written by: Om Thoke•edited by: Amy Carson•updated: 10/31/2010
Wondering what a MIDI controller is? Well, MIDI is nothing but a set of instructions; this data includes a listing of messages or events that intimate electronic equipment about how to produce sound; here's an insight to these cool controllers, and how MIDI controllers work.
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In recent times, several computer based audio systems have been used for creating music. The main drawback of such systems when compared to the traditional studio equipments is that the physical user interface includes only a mouse and a keyboard, which does not allow varying many parameters simultaneously.
A MIDI (Musical Instrument Digital Interface) controller is the only solution to the above problem. You can add a MIDI control surface to convert the action of faders and knobs to MIDI messages; these messages in turn control the virtual faders and knobs on the screen.
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What Does a MIDI Controller Do?
The main function of a MIDI controller is to relieve you from constantly putting in the effort of using the mouse or keyboard for changing several parameters simultaneously. The most common type of controller is the keyboard controller. All MIDI controllers work with several actuators, but they don't produce any sound on their own.
All kinds of MIDI controllers as well as MIDI compatible software work based on the same MIDI 1.0 specification; so the specified MIDI message is also interpreted the same way, even if different controllers are used. Thus, communication and interpretation is possible in an easy way.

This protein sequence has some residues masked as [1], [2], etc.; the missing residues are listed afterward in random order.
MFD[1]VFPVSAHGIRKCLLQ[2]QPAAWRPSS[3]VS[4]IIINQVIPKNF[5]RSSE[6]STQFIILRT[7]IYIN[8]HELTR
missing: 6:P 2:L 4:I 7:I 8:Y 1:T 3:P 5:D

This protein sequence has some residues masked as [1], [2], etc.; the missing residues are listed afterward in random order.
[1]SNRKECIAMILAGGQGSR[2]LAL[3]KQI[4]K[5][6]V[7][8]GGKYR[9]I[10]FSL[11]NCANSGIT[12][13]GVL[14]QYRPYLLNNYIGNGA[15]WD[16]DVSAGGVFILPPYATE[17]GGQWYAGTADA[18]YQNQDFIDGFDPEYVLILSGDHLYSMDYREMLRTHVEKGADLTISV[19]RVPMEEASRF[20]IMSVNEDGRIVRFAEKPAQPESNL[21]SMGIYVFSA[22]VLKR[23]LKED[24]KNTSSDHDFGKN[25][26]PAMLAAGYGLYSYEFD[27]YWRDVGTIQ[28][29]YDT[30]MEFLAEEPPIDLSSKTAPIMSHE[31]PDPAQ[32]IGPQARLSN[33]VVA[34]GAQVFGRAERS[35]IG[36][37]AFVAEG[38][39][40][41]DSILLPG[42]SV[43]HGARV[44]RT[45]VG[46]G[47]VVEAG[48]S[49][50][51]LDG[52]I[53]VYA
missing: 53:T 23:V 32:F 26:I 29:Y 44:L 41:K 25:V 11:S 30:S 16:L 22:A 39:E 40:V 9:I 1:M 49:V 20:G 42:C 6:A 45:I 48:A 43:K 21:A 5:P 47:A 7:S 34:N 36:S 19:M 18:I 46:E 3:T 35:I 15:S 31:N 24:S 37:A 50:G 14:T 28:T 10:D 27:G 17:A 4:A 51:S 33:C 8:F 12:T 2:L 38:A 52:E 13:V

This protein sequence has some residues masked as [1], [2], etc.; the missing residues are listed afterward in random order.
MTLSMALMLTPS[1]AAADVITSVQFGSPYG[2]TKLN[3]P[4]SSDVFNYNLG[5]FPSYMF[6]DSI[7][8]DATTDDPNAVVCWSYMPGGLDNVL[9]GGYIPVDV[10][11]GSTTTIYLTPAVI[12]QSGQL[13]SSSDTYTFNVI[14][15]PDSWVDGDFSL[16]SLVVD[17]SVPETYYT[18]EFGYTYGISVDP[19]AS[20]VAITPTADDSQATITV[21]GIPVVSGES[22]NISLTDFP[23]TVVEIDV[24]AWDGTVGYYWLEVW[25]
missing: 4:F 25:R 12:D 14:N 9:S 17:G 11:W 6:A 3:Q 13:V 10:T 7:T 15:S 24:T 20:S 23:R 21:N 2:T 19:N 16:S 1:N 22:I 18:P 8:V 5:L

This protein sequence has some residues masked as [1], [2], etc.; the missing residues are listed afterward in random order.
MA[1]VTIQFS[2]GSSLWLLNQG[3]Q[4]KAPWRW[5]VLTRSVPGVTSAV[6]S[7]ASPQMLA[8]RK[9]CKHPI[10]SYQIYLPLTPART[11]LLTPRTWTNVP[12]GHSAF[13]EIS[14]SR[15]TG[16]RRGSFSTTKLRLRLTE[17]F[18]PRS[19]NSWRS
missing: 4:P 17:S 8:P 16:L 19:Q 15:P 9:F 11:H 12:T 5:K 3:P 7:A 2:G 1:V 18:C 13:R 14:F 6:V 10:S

Since the music is stored in form of instructions instead of waveforms, the size of the file is also smaller. Individual key codes are available to trace individual MIDI files as well.
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How does a MIDI controller Work?
When you make use of a MIDI controller for recording music on to your computer, the MIDI software saves all the instructions and messages as a .MID file.
If you play back this file on an electronic keyboard, the internal synthesizer software used in the keyboard follows the instructions. These instructions are not only limited to keyboards or any electronic device for that matter, but can even be played back on a computer with a sound card; it just needs the synthesizer software.
The faders and knobs are normally used for transmitting the data; they are also capable of increasing the hands-on control over any module that you have used with your MIDI controller.
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MIDI Sequencing Audio Editing Programs
There are several MIDI sequencing and audio editing programs available for music lovers and professionals. Let's take a look at some of the good options.
Anvil Studio - This is a handy audio editing freeware, which is capable of recording music with MIDI enhancements, and playback and/or sequence/compose music using MIDI-compatible devices. Here's a detailed review of Anvil Studio.
Quart Audio Master - This is another handy audio mixer that has MIDI capabilities, and turns out to be superior to most other freeware programs. You can read more on Quartz audio master here
Faderfox - Faderfox is one of the world's smallest DJ controllers that helps in creating a whole new realm of DJ experience. It's relatively new to the market, but the popularity of Faderfox has been growing steadily.
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In a Nutshell
As seen earlier, the set of instructions are interpreted as messages to control buttons on the computer screen. Generally, MIDI transmits event messages for intensity & pitch, clock signals for setting the tempo, and control signals for parameters like volume, vibrato, etc., but not the audio signals.
MIDI controllers are a great boon for all music makers who work on computer based audio systems, as they make your life easier.